Gains in online music streaming revenues will far outpace those for music downloads this year, according to a new Strategy Analytics report. The Boston-based market research firm forecasts online streaming revenues will grow at nearly five times the rate of download revenues this year.
2012 streaming music revenues should increase 40% in 2012 to $1.1 billion. Download revenues will increase 8.5% to $3.9 billion, according to Strategy Analytics’ latest Global Recorded Music Forecast. Given their comparative growth rate trends, revenues from online streaming services will exceed those for downloads and become the “growth engine for the music industry in 2012,” according to Strategy Analytics, “generating an extra $311 million– $8 million more than downloads at $303 million.”
Projecting overall digital music spending, including mobile, spending will rise 17.8%, or $1.3 billion, in 2012 to $8.6 billion compared to a 12.1%, $1.9 billion decline in packaged music sales, Strategy Analytics forecasts.
As a result, digital music as a share of global recorded music spending will increase to 39% of the industry total this year, which nonetheless means that packaged music sales will still account for the lion’s share– 61%– of overall spending.
Strategy Analytics forecasts that the situation will be reversed in 2015, when global digital music sales will exceed those for packaged music sales. Digital music sales will overtake packaged music sales much sooner in some countries, according to the firm’s analysis, however. The “U.S., Sweden and South Korea are making the transition to digital taking the lion’s share of spending at a much faster rate,” the firm’s analysts point out.
“Although downloads still account for nearly 80 percent of online music revenues, this market is maturing and spending is flattening in all key territories,” Director of Digital Media Ed Barton commented. “Streaming music services such as Spotify and Pandora will be the key growth drivers over the next five years as usage and spending grow rapidly.”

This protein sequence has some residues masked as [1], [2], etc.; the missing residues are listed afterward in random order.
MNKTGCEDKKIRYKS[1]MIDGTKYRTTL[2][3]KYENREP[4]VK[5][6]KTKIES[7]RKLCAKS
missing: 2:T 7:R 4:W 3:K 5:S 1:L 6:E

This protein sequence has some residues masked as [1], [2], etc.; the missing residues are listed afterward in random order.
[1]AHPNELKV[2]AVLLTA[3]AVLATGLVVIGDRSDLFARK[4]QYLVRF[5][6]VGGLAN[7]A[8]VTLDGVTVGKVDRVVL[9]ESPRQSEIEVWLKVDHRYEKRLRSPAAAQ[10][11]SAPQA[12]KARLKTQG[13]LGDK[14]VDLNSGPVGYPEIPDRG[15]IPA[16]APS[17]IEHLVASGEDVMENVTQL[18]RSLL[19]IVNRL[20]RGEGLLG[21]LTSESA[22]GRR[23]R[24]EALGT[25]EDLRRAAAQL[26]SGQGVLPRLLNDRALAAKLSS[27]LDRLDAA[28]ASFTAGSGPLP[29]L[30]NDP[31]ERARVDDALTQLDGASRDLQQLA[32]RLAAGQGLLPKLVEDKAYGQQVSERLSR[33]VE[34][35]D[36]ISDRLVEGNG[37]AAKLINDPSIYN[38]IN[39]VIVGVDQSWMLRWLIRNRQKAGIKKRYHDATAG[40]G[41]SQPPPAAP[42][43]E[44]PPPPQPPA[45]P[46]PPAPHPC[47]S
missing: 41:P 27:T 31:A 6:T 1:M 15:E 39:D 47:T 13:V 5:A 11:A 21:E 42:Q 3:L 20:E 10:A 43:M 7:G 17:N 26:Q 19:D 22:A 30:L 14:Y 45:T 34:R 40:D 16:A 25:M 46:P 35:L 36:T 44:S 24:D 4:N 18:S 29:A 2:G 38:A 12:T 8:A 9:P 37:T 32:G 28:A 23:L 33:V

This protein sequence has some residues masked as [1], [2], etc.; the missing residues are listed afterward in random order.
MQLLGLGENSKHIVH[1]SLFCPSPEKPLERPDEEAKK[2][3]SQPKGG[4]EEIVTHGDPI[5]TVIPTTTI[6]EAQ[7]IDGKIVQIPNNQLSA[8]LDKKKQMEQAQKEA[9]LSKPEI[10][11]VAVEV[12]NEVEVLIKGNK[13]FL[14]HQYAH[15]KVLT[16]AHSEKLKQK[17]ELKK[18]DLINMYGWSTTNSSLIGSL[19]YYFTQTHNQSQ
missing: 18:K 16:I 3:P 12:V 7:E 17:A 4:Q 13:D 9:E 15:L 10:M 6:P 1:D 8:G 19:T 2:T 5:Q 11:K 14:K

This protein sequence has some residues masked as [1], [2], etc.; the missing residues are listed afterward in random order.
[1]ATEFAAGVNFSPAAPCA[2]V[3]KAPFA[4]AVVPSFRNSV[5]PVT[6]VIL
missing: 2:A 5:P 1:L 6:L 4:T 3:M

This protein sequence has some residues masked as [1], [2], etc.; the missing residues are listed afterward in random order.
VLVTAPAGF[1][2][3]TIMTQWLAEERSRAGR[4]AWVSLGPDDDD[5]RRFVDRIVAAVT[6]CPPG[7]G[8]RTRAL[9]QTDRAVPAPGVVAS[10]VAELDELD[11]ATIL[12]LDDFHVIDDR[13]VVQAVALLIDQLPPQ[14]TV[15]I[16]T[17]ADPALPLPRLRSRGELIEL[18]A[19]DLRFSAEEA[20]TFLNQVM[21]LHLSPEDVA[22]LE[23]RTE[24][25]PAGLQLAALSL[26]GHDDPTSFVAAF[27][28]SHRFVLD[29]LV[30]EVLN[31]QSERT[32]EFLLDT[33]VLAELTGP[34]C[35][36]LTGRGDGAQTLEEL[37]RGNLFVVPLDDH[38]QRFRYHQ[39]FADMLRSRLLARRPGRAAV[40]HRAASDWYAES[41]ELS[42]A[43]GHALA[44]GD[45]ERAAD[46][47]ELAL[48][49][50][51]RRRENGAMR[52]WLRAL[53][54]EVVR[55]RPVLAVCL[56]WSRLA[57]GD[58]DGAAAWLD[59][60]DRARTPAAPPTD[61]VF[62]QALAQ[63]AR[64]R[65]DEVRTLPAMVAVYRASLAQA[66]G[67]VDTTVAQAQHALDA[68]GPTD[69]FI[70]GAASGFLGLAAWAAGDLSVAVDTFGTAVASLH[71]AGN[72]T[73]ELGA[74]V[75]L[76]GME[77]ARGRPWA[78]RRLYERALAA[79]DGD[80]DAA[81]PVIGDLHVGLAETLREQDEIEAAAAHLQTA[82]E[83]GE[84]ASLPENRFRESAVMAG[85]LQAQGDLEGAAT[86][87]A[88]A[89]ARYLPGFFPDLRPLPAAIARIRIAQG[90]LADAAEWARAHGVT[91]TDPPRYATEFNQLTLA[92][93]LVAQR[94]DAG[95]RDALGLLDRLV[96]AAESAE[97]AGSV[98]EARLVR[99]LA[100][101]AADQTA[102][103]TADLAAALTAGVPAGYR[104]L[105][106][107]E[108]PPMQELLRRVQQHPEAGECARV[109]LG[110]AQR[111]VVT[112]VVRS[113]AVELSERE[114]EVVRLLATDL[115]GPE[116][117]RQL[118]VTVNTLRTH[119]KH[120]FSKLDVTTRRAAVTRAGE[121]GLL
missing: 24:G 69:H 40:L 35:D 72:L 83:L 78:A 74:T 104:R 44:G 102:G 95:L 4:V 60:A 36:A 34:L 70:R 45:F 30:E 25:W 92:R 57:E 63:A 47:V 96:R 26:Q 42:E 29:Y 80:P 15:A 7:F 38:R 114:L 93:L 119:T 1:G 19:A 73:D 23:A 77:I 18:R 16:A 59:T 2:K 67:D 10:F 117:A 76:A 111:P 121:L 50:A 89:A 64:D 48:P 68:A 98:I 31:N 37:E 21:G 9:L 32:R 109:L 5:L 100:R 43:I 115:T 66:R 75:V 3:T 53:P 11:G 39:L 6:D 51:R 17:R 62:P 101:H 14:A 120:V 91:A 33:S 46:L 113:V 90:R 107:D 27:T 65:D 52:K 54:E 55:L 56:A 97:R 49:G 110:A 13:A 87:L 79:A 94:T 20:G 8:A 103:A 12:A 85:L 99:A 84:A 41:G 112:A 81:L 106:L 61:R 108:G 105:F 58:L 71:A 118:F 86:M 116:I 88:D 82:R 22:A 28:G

Music buyers “are increasingly valuing accessibility and availability over actual ownership of digital music, which, in turn, drives growth in streaming services which routinely offer instant access to over 10m tracks,” the market research firm notes. “Additionally, the emergence of cloud storage of a subscriber’s existing music library for seamless streaming to a range of connectable devices improves the value proposition further.”
Breaking out its forecast along geographic lines, Strategy Analytics says that 2012 U.S. streaming revenues will grow at four times the rate of downloads– 27.8% vs. 6.7%. Compared to the global average, U.S.online streaming and downloads taken together account for double the share of music spending– 41% vs. 22%.
On the other hand, U.S. physical sales are falling this year, though at less than the global average. Spending is expected to decline 9% in 2012 in the U.S., with digital spending on music overtaking physical spending this year. Globally that is not expected to happen until 2015.
“Having stabilized long-term revenue declines resulting from the downsizing of packaged music spending, the industry will be hoping that digital can rebuild the US music market to something approaching its former stature,” Barton concluded.